New Music Friday: The Changing Timepiece

This work is a set of brief variations based on the theme from the slow movement of Franz Joseph Haydn’s Symphony No. 101. This symphony is nicknamed “The Clock” due to the “tick-tock” effect that you will hear accompanying the theme. The first variation features the cellos playing a new melodic idea against the first violins embellishing Haydn’s theme. Variation two is slow, and its mood suggests an imaginary Russian folk song. The third variation is a jaunty march, while the fourth has a more contemporary feel through its rhythmic patterns. Variation five is a waltz with the violas leading the way while the cellos follow them. The sixth variation uses fragments from the theme to create a mysterious mood, leading to the final variation, which is a bright and energetic conclusion.

About The Changing Timepiece

This work was created to be a teaching tool. Depending on what the students already were exposed to, this piece offers a chance to deal with changing time signatures, changing key signatures, changing tempi, col legno technique, subito, Grand (General) Pause, tremolo, what are variations, and what an old-fashioned analog ticking clock sounds like, as well as historical information about Haydn and his symphonies.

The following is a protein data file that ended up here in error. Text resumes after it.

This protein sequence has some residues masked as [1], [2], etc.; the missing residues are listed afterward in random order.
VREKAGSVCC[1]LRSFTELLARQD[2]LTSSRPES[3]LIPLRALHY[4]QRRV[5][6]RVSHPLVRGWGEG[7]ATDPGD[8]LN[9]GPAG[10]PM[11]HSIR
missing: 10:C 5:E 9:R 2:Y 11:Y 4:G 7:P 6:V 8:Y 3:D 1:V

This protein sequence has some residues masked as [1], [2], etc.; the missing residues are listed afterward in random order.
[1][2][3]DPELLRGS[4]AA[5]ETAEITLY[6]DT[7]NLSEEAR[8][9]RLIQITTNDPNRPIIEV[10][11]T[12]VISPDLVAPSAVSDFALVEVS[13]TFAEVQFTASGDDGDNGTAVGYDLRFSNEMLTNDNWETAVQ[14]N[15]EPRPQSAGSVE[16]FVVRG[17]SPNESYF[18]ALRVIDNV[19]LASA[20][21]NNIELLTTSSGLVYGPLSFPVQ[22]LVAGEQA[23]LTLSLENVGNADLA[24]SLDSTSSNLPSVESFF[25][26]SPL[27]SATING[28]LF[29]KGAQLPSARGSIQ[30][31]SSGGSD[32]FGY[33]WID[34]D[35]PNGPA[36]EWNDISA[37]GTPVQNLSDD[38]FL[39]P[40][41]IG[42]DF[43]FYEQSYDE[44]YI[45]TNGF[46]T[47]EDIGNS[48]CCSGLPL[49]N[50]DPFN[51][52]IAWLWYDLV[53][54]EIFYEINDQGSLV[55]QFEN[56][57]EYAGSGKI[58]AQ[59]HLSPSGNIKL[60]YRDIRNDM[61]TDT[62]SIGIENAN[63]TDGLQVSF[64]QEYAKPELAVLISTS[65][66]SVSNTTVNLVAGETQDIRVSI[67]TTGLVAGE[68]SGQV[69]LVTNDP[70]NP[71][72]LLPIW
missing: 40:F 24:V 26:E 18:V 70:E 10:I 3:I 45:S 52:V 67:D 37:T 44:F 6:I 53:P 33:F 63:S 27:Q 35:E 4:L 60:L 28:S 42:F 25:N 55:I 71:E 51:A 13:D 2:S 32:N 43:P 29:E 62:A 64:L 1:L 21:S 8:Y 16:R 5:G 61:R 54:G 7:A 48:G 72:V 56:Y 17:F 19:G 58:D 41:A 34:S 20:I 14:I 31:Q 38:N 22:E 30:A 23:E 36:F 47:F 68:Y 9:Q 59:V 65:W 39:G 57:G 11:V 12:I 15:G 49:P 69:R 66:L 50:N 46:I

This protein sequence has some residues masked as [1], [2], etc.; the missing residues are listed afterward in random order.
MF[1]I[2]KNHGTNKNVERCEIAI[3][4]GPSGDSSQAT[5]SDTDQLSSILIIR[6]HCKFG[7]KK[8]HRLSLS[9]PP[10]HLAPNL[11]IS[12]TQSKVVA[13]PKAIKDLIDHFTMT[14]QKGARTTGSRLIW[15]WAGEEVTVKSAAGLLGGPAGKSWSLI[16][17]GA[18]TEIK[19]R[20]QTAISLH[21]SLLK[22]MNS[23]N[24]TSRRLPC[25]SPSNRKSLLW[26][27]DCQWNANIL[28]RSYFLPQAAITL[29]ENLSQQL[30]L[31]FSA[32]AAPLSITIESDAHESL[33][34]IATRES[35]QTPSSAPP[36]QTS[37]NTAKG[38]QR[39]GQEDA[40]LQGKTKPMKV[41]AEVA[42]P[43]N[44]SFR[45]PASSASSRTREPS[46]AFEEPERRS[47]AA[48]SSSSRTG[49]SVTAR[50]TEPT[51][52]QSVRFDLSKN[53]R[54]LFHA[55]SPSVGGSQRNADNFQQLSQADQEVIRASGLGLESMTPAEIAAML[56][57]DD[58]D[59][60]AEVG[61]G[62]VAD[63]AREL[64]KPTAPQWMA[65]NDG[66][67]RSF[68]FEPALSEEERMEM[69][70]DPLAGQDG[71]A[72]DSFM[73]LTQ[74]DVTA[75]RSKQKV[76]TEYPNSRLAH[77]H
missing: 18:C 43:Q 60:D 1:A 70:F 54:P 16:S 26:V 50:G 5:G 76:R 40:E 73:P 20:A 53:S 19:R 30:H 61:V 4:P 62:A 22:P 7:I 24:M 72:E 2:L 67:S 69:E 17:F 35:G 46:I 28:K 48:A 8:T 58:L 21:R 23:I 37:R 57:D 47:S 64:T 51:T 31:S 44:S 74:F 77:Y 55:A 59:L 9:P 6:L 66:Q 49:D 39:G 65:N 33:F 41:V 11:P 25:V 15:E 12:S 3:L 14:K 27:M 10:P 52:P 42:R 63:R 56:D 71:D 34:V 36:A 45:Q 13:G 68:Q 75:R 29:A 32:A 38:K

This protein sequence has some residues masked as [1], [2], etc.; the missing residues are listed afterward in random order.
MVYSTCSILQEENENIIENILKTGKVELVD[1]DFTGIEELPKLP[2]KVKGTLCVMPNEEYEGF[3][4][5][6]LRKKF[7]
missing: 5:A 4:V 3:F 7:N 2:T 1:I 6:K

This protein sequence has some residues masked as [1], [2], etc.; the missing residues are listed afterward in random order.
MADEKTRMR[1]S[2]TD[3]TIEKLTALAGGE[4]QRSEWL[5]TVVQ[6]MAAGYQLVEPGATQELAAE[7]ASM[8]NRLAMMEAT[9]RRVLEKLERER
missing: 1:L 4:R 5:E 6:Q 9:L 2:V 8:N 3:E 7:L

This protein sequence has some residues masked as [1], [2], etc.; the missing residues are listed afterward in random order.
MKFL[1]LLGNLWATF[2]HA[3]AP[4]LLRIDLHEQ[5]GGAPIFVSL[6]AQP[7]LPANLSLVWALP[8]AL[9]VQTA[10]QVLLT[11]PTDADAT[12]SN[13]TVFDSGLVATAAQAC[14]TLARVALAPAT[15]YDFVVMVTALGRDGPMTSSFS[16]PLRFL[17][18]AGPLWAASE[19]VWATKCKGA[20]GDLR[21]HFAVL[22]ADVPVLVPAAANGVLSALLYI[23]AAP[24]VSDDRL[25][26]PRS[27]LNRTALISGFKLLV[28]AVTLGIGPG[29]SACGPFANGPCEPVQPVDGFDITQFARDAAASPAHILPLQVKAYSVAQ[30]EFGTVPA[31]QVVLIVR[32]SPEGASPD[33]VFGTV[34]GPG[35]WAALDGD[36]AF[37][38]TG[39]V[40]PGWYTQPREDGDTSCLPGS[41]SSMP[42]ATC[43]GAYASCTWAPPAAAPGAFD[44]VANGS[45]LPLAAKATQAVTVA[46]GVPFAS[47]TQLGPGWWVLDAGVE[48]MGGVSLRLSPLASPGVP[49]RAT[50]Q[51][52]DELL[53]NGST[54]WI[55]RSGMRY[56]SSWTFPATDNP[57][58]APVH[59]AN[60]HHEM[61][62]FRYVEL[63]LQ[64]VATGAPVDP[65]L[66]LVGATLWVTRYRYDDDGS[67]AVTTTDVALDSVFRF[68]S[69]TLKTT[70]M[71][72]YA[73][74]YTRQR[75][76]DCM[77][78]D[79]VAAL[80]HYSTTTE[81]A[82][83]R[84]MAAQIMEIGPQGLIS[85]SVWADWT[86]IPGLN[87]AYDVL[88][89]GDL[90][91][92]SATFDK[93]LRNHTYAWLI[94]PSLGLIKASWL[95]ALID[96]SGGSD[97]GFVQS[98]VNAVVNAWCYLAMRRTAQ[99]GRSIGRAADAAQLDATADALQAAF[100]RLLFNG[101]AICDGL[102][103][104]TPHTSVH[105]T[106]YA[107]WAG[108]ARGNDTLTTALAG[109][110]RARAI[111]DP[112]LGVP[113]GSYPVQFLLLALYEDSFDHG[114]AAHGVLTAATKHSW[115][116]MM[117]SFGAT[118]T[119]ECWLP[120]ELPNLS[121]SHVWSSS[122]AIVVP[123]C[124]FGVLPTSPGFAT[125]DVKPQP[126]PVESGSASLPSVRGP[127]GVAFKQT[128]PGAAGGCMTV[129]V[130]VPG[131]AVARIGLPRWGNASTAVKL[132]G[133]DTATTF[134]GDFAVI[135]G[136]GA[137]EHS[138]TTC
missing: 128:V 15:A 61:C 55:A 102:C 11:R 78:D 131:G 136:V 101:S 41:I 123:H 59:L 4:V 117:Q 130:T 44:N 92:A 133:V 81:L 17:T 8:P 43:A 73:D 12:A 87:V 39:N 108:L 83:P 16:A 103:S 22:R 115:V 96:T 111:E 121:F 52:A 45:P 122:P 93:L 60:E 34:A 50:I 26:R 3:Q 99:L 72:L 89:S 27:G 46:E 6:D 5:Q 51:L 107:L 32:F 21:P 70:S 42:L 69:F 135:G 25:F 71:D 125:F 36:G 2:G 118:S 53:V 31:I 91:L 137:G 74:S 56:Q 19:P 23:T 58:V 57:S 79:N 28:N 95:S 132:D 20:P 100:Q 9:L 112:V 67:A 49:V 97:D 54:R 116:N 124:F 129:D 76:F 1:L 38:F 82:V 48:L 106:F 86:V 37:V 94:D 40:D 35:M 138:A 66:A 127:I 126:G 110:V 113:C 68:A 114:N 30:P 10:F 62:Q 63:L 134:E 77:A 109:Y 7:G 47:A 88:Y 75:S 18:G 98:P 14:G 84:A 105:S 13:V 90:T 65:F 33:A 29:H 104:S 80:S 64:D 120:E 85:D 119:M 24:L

The conductor needs to be aware that, from measure 154 to the end, the parts substitute sixteenth notes with eighth and quarters with slashes through the stems (i.e., measured tremolo).

The composer hopes that the conductor will stress the importance of hairpin crescendi and diminuendi to the students. And if necessary, for a good subito pianissimo at m.160, feel free to cut off the whole note of m.159 on beat 4.

While not indicated, the conductor may wish to have some or all of Variation 6 played “sul ponticello” to give it a more mysterious feel.

Tempo markings are deliberately generic so as to allow the conductor flexibility for each variation.

About Allen Molineux

Allen Molineux received a B.M. degree in composition from DePauw University, an M.M. in composition from the Eastman School of Music, and a D.M. in composition from Florida State University. In addition, he attended the Lukas Foss Workshop at Indiana University in 1981, Gunther Schuller’s 1986 Atlantic Center for the Arts Workshop, and Pierre Boulez’s Carnegie Hall Workshop in 1999.

For 35 years, he taught at several universities and colleges, such as Theory, Composition, Arranging, Counterpoint, Form and Analysis, Band, Orchestra, and Jazz Ensemble. He is now retired from teaching, which has given him more time to compose.

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